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soil, which must be kept moist; and the situation should be sheltered, though the foliage of the plants must be fully exposed to the influence of the sun, otherwise they will not flower freely. They may be propagated from seeds, and by cuttings or layers.
Properties and Uses. The wood of this tree is hard, compact, heavy, and finegrained, and is susceptible of a brilliant polish; from which circumstances, it may be substituted for numerous purposes to which box-wood is applied. The sap-wood is perfectly white, and the heart-wood is of the colour of chocolate. In the United States, it enters into the construction of many articles both for utility and ornament, such as the handles of light tools, mallets, toys, &c. It is sometimes used by farmers for harrow teeth, for the hames of horse-collars, and also for shoeing the runners of sleds; but to whatever purpose it is applied, being liable to split, it should never be wrought till it is perfectly seasoned. The shoots, when three or four years old, are found suitable for the light hoops of small casks; and in the middle states, the cogs of mill-wheels are made of them, and the forked branches are converted into the yokes which are put upon the necks of swine, to prevent them from breaking into inclosed fields. In the parts of the country where it abounds, it serves for excellent fuel. The inner bark of this tree is extremely bitter, and has proved an excellent substitute for the Peruvian bark.* The bark, also, may be substituted for galls in the manufacture of ink; and from the bark of the more fibrous roots, the American Indians obtain a good scarlet dye. An infusion of the flowers of this tree is also used by them in the cure of intermittents. The fruit is sometimes taken as a tonic, in the form of a spirituous impregnation; and it likewise affords a favourite repast for various species of birds. In England, the sole use of this species is an ornamental shrub; and, from its large white flowers, "emulous of the purity of snow," which finely contrast with the “forest green,” it richly deserves a place in every collection wherever it will thrive.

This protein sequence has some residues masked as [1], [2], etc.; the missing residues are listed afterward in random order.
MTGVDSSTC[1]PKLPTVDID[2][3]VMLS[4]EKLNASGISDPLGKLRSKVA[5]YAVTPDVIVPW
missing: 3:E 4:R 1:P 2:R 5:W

* Dr. Walker of Virginia, in an inaugural dissertation on the comparative virtues of the Cornus florida, Cornus sericea, and Cinchona officinalis, of Linnæus, after detailing a great number of experiments, remarks :-"A summary recapitulation of these experiments shows, that the Cornus florida, sericea, and Peruvian bark, possess the same ingredients; that is, gum, mucilage, and extracts; which last contain the tannin and gallic acid, though in different proportions. The florida has most of the gum mucilage and extracts; the sericea the next, which appears to be an intermediate between the florida and cinchona; while the latter possesses most of the resin. Their virtues appear similar, and equal, in their residence The extract and resin possess all their active powers. The extract appears to possess all their tonic pow. ers. The resin, when perfectly separated from the extract, appears to be purely stimulant; and probably the tonic powers of the extract, are increased when combined with a portion of the resin, as in the spiriiuous tincture."
Derivations. The name Pinckneya was so called by Michaux. in honour of Mr. Charles Pinckney, of South Carolina, a gontleman who was engaged in the cause and advancernent of botanical science. The other names have been applied to the trees of this genus, from the resemblance they were supposed to bear to the Cinchona, and Mussænda. Generic Characters. Sepals unequal, one or two of them foliaceous. Corolla a long tube. Filaments in
the base of the tube. Capsules 2-valved, valves bearing the divisions in the middle.-Loudon, Enc. of Plants.
HIS genus is nearly allied to Mussænda, and embraces but one species, a native of North America. To the same order belong a great number of genera; but a few of the species of which are sufficiently hardy to withstand the climate of Britain, and the middle and northern parts of the United States, even when protected by